Triumph’s land speed pursuit continued in 1962, when aircraft mechanic Joe Dudek brought his streamliner to the Utah salt. Inspired by an X-15 rocket- plane and powered by a bored out T120 Bonneville engine, Rider Bill Johnson piloted Dudek's machine to a (gasoline-powered) record of 205 mph. The team then drained the gas from the bike, changed the carburetor jets and refueled with nitro methane and proceeded to set a new world motorcycle speed record of 224.57 mph — a record that stood (in the Streamlined, Altered Frame/Fuel class) until 1992. Unfortunately, the Dudek streamliner was destroyed in a fire in 1974.
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Triumph Detroit: Introducing the Gyronaut X-1
Triumph’s 15-year world speed domination reached its peak when legendary automotive designer Alex Tremulis teamed with Triumph Detroit Dealer Bob Leppan, and they unveiled their futuristic Gyronaut X-1 in 1965. Cutting-edge features included a chrome-moly frame, active landing struts, a roll-bar, anti-fire freon bottles, specially-designed Goodyear 250 mph+ tires, a racing harness for pilot Bob Leppan, and a parachute. Power was provided by two highly-modified 641cc TR6 engines creating 70 hp each and redlining at 8200 rpm. The bike, which included a three-piece fiberglass shell, cost $100,000. The Gyronaut broke the (gasoline-powered) record at 217.624 before crashing. After extensive repairs and a few modifications, the biked returned to Bonneville in 1966 with better handling and slightly more horsepower to become the "World's Fastest Motorcycle" at 245.667 mph, a record Triumph held until 1970.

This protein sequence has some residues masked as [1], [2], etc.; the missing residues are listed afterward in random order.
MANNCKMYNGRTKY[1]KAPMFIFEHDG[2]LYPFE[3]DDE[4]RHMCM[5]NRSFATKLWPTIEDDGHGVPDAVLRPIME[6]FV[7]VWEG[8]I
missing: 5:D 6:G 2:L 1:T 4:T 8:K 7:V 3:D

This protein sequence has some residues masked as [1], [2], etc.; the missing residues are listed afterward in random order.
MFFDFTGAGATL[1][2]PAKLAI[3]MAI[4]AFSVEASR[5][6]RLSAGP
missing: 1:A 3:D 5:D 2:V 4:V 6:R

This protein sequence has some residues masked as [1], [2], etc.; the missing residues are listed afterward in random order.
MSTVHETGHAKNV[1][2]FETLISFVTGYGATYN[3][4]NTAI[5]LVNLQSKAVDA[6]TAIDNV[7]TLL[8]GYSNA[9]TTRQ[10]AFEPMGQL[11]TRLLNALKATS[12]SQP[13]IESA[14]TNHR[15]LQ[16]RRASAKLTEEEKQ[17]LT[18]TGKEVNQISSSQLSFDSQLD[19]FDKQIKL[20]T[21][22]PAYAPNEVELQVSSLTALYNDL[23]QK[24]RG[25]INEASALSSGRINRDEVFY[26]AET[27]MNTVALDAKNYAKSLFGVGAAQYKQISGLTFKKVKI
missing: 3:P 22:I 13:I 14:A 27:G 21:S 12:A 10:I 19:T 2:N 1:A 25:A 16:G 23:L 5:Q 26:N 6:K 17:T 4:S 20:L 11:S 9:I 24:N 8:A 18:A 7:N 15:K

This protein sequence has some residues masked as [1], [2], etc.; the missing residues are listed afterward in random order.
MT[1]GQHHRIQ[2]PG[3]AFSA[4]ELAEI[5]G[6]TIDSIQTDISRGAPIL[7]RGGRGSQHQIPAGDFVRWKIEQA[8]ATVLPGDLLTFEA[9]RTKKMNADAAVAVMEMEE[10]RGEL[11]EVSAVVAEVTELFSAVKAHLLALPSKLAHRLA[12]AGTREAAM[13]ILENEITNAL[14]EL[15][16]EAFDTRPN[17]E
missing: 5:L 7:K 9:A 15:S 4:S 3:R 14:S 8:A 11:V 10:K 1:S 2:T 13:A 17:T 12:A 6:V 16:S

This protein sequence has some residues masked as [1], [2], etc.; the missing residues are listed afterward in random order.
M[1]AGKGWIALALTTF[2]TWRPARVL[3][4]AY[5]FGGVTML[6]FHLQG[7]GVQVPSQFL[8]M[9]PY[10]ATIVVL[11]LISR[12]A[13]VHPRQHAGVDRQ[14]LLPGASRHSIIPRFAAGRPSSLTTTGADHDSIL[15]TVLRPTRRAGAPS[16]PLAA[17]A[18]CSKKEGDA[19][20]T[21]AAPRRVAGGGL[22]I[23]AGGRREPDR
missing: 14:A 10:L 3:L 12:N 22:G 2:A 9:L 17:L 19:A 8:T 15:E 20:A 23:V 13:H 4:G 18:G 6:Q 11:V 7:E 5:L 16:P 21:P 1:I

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A Period of Silence
Triumph’s absence from the world speed record books coincided with the decline of the British motorcycle industry in the early 70s. The late Cal Rayborn held the record with his Harley Davidson streamliner for five years before giving way to Don Vesco. Vesco then became the king of the salt for 15 years, first with a Yamaha and then later with Kawasaki-powered streamliners.
In 1990, Dave Campos with the Harley Davidson-powered Easyrider streamliner, began a long run of success that carried him into the new millennium.
The Godfather of BUB
Denis Manning has been a fixture on the Utah salt since the mid-1960s. His early engineering prowess helped dethrone Triumph in 1970 with his work on the Cal Rayborn-piloted Harley Davidson streamliner. He returned in 1972 with the Triumph- powered Manning-Murray streamliner. The bike set a one-way record of 272 mph but could not make a return run, so the record eluded him.